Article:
To Aurora’s first 0846 AM post: Northrop’s threat outlined above is seen purely as posturing once again by Boeing officials, similar to the threat as the Round 2 DRFP was prepared. What we hear more seriously is that Northrop and EADS are very concerned that Boeing received Northrop’s pricing information in the GAO protest, but the Air Force and GAO won’t give Northrop Boeing’s pricing. NGC and EADS believes this puts them at a huge competitive disadvantage, and if this isn’t remedied, they could file a protest on the DRFP and/or even file a lawsuit. They believe that have grounds for litigation.
Boeing maintains that the lawyers got the pricing information and there was then and is now a firewall between the lawyers on IDS/BCA on this matter that has not and will not be breached. NGC/EADS is known to be skeptical of this assurance.
We think Boeing, if not checkmating NGC by having two planes to offer (but only one at a time, as opposed to a check-mating dual offer), this gives Boeing a tremendous advantage and shifts the NGC into a defensive strategy.
How’s this for timing? Boeing says A350 aid would violate WTO rules. Posturing?
I know this suggestion is/was/will be anathema to many, but the only way out of the predicament that the USAF finds itself is to go with Boeing via a sole source. Any pretense at competition will only serve to delay this thing further. Another airbus win would likely be protested and the Congress is sure to push back mightily. A Boeing win would lead to a NG protest.
It is a MESS and the only way out of the mess I’m afraid is to give KC-X to Boeing. It won’t please everyone of course, but it will offend fewer numbers of the people that actually pay the bills.
since nobody else has bitten, I will ask the question. Could you please tell me the logic of your comment?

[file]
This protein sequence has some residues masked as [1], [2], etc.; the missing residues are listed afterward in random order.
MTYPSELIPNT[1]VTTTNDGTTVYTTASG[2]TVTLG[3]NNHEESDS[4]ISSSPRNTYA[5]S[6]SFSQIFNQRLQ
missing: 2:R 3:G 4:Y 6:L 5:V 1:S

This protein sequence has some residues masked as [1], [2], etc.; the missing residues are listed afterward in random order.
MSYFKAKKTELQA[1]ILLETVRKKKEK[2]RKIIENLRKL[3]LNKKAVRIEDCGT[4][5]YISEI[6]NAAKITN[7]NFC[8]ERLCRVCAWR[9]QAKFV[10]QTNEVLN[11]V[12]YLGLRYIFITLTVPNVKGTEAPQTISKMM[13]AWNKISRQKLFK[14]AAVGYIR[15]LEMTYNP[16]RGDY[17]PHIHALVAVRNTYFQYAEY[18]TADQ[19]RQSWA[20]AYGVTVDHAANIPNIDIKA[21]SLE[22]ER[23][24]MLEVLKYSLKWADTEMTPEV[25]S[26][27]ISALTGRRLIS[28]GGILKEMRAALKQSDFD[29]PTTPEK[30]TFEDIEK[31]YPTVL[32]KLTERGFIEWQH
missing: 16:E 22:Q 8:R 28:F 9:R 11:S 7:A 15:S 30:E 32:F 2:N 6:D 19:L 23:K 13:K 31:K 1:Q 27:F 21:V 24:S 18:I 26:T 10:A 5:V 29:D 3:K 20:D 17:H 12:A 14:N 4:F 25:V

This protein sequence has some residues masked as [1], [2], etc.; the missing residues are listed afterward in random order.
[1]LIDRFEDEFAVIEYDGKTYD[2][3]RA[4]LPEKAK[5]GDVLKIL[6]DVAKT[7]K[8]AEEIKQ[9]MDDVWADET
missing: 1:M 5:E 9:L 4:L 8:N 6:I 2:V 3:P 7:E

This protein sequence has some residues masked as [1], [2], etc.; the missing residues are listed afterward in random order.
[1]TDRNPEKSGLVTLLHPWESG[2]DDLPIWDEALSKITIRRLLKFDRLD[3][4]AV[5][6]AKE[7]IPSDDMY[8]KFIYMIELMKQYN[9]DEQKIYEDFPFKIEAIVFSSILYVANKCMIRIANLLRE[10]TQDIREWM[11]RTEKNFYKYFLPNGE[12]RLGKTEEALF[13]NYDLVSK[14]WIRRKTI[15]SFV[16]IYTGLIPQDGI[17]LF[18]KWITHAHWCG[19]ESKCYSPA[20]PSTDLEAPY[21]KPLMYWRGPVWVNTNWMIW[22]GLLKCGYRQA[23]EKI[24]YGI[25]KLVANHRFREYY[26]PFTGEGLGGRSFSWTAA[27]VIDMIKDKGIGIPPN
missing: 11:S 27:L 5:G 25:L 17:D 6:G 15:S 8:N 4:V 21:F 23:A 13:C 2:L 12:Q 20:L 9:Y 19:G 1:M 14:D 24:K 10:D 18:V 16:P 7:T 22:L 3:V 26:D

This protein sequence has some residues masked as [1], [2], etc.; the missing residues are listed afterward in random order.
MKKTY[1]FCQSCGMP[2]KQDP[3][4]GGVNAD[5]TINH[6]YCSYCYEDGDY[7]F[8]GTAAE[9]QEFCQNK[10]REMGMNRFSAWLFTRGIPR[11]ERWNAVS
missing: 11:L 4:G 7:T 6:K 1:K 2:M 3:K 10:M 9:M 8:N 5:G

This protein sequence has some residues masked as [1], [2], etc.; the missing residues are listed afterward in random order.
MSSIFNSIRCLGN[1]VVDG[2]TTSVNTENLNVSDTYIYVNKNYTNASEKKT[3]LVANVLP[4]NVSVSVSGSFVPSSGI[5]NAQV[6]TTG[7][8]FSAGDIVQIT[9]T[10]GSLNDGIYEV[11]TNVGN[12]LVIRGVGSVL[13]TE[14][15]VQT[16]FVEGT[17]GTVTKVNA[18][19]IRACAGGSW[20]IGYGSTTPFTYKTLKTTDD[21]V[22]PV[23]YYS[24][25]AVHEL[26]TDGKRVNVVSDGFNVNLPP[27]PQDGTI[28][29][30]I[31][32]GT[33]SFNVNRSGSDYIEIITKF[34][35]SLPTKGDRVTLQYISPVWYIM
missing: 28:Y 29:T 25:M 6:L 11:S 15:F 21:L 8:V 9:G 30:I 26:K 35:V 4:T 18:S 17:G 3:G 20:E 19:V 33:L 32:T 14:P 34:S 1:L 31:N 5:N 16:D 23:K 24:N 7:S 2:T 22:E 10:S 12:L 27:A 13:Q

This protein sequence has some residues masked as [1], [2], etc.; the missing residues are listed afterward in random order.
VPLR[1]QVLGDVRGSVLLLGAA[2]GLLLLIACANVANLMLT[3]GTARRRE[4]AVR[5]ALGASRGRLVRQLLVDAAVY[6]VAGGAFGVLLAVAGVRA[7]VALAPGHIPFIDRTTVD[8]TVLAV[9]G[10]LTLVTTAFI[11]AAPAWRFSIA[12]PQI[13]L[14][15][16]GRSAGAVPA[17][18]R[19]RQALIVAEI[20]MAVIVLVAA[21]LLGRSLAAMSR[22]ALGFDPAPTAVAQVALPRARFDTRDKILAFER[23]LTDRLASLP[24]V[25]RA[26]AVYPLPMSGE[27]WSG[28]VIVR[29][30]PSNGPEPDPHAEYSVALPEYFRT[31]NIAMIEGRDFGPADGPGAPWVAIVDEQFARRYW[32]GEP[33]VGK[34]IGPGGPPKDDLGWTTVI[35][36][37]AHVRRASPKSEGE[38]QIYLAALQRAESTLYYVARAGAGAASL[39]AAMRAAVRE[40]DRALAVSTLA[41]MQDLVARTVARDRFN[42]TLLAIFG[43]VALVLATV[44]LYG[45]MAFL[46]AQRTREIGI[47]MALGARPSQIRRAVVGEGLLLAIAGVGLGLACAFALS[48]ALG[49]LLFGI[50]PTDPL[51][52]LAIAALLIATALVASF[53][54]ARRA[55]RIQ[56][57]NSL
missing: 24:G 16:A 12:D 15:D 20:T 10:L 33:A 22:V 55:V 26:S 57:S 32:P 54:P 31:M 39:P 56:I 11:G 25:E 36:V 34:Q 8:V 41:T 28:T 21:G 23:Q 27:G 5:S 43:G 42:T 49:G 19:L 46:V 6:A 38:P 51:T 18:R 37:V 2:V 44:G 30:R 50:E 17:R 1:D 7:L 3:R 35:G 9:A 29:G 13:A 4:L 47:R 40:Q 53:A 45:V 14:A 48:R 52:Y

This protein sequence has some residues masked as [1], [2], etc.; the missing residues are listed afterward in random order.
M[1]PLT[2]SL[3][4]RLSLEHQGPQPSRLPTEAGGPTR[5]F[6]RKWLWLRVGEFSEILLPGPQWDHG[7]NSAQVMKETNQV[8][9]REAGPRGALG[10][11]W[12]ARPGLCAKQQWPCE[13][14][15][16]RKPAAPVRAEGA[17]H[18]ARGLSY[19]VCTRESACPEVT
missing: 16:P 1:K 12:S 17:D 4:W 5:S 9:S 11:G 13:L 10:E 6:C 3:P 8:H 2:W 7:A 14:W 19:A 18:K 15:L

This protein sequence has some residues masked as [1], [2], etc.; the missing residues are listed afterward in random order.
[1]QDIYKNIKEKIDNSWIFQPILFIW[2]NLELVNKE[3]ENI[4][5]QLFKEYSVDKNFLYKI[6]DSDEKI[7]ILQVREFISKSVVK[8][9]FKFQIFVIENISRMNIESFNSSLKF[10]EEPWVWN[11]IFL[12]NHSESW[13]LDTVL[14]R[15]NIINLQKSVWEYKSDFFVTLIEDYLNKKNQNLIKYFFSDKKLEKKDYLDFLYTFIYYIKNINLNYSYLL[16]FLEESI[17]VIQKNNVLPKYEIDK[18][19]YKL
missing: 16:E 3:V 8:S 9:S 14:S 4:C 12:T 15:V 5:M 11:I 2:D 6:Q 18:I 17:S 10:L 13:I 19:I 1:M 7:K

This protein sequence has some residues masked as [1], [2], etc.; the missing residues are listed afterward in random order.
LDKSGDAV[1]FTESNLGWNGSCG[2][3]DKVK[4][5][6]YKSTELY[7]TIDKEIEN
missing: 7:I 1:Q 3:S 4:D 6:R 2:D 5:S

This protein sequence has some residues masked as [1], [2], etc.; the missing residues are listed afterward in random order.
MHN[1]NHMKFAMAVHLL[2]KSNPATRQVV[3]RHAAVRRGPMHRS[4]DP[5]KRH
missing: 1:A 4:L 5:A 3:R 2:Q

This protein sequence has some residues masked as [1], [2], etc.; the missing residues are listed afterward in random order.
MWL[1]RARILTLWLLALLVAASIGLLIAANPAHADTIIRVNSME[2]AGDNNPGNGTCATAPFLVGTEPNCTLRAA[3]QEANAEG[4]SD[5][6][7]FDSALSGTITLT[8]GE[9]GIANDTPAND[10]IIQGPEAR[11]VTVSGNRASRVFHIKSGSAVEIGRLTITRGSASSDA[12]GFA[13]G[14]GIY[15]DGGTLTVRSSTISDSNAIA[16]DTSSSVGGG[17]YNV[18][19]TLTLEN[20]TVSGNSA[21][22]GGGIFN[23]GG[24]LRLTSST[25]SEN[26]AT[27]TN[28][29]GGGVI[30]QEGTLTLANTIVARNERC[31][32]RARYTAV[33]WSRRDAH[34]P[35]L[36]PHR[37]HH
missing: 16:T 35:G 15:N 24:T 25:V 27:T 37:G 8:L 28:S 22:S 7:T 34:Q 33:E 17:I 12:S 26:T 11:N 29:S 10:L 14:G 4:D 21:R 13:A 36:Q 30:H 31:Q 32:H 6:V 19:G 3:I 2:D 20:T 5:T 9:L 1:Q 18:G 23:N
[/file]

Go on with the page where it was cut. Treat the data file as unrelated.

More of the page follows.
After an attempt to do the sole source contract with Boeing (and screwing it up on both sides) the USAF did a competition. Something that should have been done from day 1. Why the initial sole source was allowed in the first place should be a question all should be asking but nobody is!
Now on the eve of the release of a DRFP for the second attempt of a competition, you suggest throwing out the comeptition and going back to plan A with Boeing?!?!
With the money Airbus and Northrop win from the resulting lawsuit, Airbus could go ahead and build their much, by Boeing, feared Mobile factory even without the tanker contract.
The AF and Gates repeatedly said that they don’t want a two-aircraft KC-X. The expected production rate is based around $3 billion or so a year in funding. They’re thinking in terms of 12-15 aircraft a year. They’re not going to pay two makers to deliver 6-8 aircraft a year. They also don’t want to have to pay for two development programs, two logistics systems, two training systems, etc. It might be different if they were planning on buying 40-50 aircraft a year. But that’s a budget buster.
Make no mistake.
The WTO will NOT rule against Airbus subsidies.
And the 767/777 dual offering?
The risk is that neither conforms to the RFP better than the A-330. The fear is the RFP comes out customed designed to fit A-330 like a glove.
Some people, when talking about illegal subsidies, might want to consider the present day situation.
Even if the WTO rules against the EU (My question is, if the U.S. had an agreement with the EU, how could they retrocatively complain about the EU follwing this agreement?), what will the impact be in todays economic environment?
Would the U.S. start imposing tariffs? What would the reaction from the EU be?
What if the EU wins in their case against the U.S. (something which could be more likely)?
Would they start imposing tariffs on the U.S.?
It all seems rather unlikely to me.
Additionally, the U.S. led worldwide economic disaster has given Airbus the excuse to go for A350 launch aid. Can you picture the U.S. launching another WTO action against the EU immediately after the multibillion dollar payout made to U.S. businesses and industry in the last 9 months?
John, short answer is that Congress has the authority to mandate sole source for this procurement. Any attempt at “competition” is going to result in war without end. As I noted before here, had the USAF selected the KC-767 on 02-29-08, I think it highly likely there would be funding in place for a tanker as we speak.